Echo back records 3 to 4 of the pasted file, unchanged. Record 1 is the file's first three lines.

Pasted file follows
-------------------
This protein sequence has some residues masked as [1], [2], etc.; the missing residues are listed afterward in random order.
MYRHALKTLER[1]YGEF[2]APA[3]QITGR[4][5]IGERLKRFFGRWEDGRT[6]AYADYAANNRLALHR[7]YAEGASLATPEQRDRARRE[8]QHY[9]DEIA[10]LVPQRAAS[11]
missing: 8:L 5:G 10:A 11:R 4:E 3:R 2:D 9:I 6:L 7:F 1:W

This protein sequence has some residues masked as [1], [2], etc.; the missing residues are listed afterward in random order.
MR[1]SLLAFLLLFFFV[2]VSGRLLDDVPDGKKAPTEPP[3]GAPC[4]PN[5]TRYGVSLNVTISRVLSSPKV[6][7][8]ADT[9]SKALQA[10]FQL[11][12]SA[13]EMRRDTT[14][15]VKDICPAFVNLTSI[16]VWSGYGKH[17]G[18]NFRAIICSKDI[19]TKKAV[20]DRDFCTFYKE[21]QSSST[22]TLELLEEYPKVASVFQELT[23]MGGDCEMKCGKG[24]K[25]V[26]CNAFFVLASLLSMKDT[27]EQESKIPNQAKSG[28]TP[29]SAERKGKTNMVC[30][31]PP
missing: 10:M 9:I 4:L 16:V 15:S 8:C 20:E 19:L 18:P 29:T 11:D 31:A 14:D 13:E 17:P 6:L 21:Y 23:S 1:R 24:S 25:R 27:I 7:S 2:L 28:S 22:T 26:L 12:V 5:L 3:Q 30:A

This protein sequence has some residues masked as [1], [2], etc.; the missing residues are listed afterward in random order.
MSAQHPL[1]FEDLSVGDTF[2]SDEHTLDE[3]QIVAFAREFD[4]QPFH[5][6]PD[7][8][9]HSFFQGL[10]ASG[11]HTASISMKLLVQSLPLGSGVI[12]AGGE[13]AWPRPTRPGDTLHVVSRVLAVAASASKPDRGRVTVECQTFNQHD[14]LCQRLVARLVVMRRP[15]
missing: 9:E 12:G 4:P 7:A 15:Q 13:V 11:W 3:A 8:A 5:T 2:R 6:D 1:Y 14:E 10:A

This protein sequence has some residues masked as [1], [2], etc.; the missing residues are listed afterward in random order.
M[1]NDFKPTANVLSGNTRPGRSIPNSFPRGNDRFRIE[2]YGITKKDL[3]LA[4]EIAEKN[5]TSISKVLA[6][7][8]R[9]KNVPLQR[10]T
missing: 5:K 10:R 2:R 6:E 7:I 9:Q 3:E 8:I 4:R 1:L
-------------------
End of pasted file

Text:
This protein sequence has some residues masked as [1], [2], etc.; the missing residues are listed afterward in random order.
MSAQHPL[1]FEDLSVGDTF[2]SDEHTLDE[3]QIVAFAREFD[4]QPFH[5][6]PD[7][8][9]HSFFQGL[10]ASG[11]HTASISMKLLVQSLPLGSGVI[12]AGGE[13]AWPRPTRPGDTLHVVSRVLAVAASASKPDRGRVTVECQTFNQHD[14]LCQRLVARLVVMRRP[15]
missing: 9:E 12:G 4:P 7:A 15:Q 13:V 11:W 3:A 8:A 5:T 2:R 6:D 1:Y 14:E 10:A

This protein sequence has some residues masked as [1], [2], etc.; the missing residues are listed afterward in random order.
M[1]NDFKPTANVLSGNTRPGRSIPNSFPRGNDRFRIE[2]YGITKKDL[3]LA[4]EIAEKN[5]TSISKVLA[6][7][8]R[9]KNVPLQR[10]T
missing: 5:K 10:R 2:R 6:E 7:I 9:Q 3:E 8:I 4:R 1:L